In this case, pecuniary loss insurances regularly do not offer any coverage. No less explosive is the investment of money and capital by companies in the area of old-age provision. Many business managers have already discovered that their company pension scheme sponsor had moved its funds to the Cayman Islands before filing for insolvency. Since 1998, the law on control and transparency in the corporate sector has been in force, with the obligation to operate a risk management system. Despite the personal liability of the management, there are sometimes serious deficiencies in the perception of financial and legal risks and in the reporting system with regard to gaps in the areas of security and creditworthiness. Wealth management starts with the question of collateral. Where creditworthiness and deposit insurance are not sufficient in the event of an emergency, legal arrangements and effective coverage concepts must be implemented via non-life insurers.
Dr. Johannes Fiala, Dipl.-Jur.-Univ. Thomas Keppel De-la-Paz-Straße 37, 80639 Munich Tel.: +49/89/17 90 90-0, Fax: +49/89/17 90 90-53, www.fiala.de
(finest.finance! 3/2007, 93)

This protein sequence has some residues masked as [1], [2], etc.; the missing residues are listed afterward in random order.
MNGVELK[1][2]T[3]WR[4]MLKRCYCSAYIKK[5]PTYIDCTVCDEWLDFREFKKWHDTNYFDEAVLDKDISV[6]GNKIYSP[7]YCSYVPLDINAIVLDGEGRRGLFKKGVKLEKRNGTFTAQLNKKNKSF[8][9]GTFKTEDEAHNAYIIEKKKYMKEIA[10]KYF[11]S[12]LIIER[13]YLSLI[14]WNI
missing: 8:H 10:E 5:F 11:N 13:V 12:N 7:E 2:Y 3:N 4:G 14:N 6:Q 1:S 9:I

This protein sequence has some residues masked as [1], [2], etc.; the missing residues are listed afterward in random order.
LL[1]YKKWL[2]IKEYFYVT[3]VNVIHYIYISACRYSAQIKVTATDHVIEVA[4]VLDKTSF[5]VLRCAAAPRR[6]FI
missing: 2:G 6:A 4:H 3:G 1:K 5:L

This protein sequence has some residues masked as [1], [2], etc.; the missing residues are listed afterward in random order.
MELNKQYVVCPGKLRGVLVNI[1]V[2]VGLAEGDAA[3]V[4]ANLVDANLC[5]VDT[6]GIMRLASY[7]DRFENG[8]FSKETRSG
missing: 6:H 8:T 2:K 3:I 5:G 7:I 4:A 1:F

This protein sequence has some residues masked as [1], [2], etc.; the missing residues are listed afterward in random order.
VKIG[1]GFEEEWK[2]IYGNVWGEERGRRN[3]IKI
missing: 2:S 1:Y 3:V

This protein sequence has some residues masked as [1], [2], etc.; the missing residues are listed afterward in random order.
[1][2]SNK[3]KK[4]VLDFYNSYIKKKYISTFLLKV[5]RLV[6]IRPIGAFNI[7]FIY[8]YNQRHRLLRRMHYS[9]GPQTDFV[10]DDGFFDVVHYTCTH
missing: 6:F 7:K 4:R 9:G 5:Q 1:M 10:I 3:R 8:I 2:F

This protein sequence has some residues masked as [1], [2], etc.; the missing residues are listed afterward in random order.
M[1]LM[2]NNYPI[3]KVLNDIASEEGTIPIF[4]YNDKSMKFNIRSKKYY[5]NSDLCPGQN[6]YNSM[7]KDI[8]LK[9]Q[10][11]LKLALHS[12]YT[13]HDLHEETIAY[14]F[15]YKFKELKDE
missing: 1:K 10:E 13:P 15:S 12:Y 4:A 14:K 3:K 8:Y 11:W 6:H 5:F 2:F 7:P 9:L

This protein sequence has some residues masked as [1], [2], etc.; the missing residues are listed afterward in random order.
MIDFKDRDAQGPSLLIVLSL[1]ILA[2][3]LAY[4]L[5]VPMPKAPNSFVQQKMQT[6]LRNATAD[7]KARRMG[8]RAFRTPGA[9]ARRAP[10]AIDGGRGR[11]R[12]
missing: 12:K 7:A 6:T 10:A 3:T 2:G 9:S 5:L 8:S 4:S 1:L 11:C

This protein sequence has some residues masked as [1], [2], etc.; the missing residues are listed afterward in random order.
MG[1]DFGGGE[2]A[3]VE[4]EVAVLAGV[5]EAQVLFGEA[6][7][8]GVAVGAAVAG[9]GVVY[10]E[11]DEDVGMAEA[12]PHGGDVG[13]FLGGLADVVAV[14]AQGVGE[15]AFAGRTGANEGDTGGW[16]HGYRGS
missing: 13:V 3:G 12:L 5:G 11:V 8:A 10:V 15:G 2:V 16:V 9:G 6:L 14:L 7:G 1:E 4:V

With friendly permission of
Our office in Munich
You will find our office at Fasolt-Strasse 7 in Munich, very close to Schloss Nymphenburg. Our team consists of highly motivated attorneys who are available for all the needs of our clients. In special cases, our law firm cooperates with selected experts to represent your interests in the best possible way.
About the author
Dr. Johannes Fiala has been working for more than 25 years as a lawyer and attorney with his own law firm in Munich. He is intensively involved in real estate, financial law, tax and insurance law. The numerous stages of his professional career enable him to provide his clients with comprehensive advice and to act as a lawyer in the event of disputes.
»More about Dr. Johannes Fiala
On these pages, Dr. Fiala provides information on current legal and economic topics as well as on current political changes that are of social and/or corporate relevance.
Arrange your personal appointment with us.
You are already receiving legal advice and would like a second opinion? In this case please contact Dr. Fiala directly via the following link.
The first telephone call about your request is free of charge.